Supplements And How they affect Your Performance

  • Protein powder — If you are having trouble reaching your required daily protein intake through regular food alone, protein powder can help you in bridging those gaps. There exists a lot of brands out there, but they all serve the same purpose, to supplement your protein intake.
  • Weight gainer — Weight gainers can be quite attractive to many who struggle to eat high caloric amounts for their dense caloric value. They can also be quite tasty, too. However, they are simply a mixture of protein powder, and a large amount of carbohydrates or modified starches (e.g. waxy maize, maltodextrin, and more). This isn’t particularly healthy or cost efficient. You are better off mixing protein powder with high quality ingredients such as oatmeal, olive oil, fruit, etc. in order to make a more healthy, cost efficient protein shake.
  • Creatine — There exists over 700 studies that have been done on human subjects, proving their positive impact on physical performance in non-endurance related sports (think sprints, explosive movements, and weightlifting). Creatine is great to provide you the strength to squeeze in those extra reps in every set, and push your workouts further.
  • Bcaas – The role of Bcaas is to aid you in muscle mass maintenance via an anti-catabolic effect, as well as promoting muscle hypertrophy.
  • Pre-workout – The goal of using pre-workout is to prepare you mentally and physically for the workout ahead. You will feel more energetic.

Calisthenics Routine – Conclusion

If you’ve read this far, hopefully, you were able to integrate this precious information, so that you can put it to good use in your next workout. Together, we went over the what, the who and the why of this workout blueprint, the physical, and the material requirements.

We determined how to set smart goals and why one should be patient and realistic as to the results he/she is aiming to obtain.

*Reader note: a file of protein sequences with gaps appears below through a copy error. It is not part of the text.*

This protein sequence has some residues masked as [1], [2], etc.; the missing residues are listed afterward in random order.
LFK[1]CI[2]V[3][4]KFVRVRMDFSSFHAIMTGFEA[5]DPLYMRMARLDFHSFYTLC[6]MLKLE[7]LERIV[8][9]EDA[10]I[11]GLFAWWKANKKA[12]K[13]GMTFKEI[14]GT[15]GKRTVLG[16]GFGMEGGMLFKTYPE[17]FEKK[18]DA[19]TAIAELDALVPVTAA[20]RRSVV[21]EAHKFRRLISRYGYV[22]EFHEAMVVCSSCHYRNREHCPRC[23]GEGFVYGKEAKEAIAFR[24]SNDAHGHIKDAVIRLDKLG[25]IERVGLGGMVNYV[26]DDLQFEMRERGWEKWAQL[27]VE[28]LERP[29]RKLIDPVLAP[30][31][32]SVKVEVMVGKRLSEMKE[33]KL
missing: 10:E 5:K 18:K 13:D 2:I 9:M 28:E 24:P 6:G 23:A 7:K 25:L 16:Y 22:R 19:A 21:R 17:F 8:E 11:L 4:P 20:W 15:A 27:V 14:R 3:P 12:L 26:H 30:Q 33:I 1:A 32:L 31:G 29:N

We spoke about the foundations of a great physique, and how the basics are your building blocks for a strong and powerful looking physique, as well as every single progression of the main workout blueprints exercises, so that you can apply gradual overload to the basics, and work up to their elites variations, if you wish to.

Don’t forget to pick the right split for you, according to your current level of training!

The routine blueprint contains the structure of your workouts, from beginner to advanced levels, as well as instructional videos to better understand how each movement is performed, with optimal form.

You should pay specific attention to the recovery section, as without a proper organising of the latter, you simply will not progress to the best of your ability. Deloading, sleep, and diet, are all important factors to take account of.

Lastly, we went over some basic nutritional advice. Here you will have learned, or at least gotten a good idea of how to determine your daily caloric intake by calculating your TDEE, what you should be eating everyday to reach that caloric number, as well as an overview of the most effective supplements and how they can sometimes help you to bridge any nutritional gaps, and push yourself harder during your workouts.

What did you take away from this guide? What will you change about your current routine? If you have any questions or feedback, please comment below!